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Rebuilding and Reshoring: What Can OEMs and Retailers Do?

By: IMTS

December 11, 2020

The volatility and uncertainty resulting from trade wars and the COVID-19 pandemic are challenging companies to make their supply chains more resilient without undermining their competitiveness in the market. Americans believe that U.S. manufacturing is important for long-term job growth,[i] economic stability[ii] and national security[iii]. Studies[iv] [v] have found an increased preference for U.S.-made products. Manufacturing in the market served i.e. reshoring, is the most efficient way to address these demands. But how can manufacturers increase U.S. competitiveness and turn consumer preference for Made-in-America into purchases?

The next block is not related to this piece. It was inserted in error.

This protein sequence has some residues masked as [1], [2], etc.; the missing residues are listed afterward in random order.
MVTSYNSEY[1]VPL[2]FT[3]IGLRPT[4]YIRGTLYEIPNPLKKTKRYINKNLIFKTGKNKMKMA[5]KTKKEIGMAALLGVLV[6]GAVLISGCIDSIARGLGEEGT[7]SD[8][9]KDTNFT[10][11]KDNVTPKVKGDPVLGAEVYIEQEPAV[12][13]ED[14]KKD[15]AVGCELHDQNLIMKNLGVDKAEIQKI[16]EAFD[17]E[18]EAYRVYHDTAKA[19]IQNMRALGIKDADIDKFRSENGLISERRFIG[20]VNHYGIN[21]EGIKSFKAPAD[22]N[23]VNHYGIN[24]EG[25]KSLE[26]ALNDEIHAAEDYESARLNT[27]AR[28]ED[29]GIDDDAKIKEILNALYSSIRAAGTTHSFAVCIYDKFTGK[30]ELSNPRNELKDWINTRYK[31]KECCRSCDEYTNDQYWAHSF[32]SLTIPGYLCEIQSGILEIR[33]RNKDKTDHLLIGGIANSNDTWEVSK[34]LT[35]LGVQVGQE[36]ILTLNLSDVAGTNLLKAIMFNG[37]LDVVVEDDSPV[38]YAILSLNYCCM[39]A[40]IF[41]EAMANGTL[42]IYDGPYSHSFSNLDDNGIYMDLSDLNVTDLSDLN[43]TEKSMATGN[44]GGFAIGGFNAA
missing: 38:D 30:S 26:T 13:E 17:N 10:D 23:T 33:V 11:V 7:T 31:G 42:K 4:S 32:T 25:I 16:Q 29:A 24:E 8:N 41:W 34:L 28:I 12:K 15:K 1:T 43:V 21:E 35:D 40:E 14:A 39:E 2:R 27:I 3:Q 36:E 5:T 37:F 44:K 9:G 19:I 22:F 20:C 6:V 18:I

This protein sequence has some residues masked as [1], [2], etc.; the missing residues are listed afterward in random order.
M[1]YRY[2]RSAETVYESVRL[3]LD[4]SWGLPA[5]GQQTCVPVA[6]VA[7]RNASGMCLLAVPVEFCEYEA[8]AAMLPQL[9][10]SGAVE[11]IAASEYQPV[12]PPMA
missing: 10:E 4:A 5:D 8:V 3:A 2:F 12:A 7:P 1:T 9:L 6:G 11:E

Operational efficiency The increased consumer demand for faster delivery, customization, and responsiveness is helping to promote reshoring and localization, i.e. U.S.-made goods for the U.S. market. New technology, lean process innovation, and part redesign will yield greater competitiveness making more resilient, localized supply chains profitable for U.S. companies. Automation, a key enabler, can narrow the labor cost differential, reducing the offshore labor cost advantage. Investments in lean factories, and new technologies like Industry 4.0, robotics, and automation will speed production and increase responsiveness[vi]. For example, Jergens Inc., a 78-year-old Cleveland-based manufacturer of standard tooling components, vises, and other workholding equipment, is fully invested in automation. As automation increased production, the company was able to widen its business offerings and hire additional staff.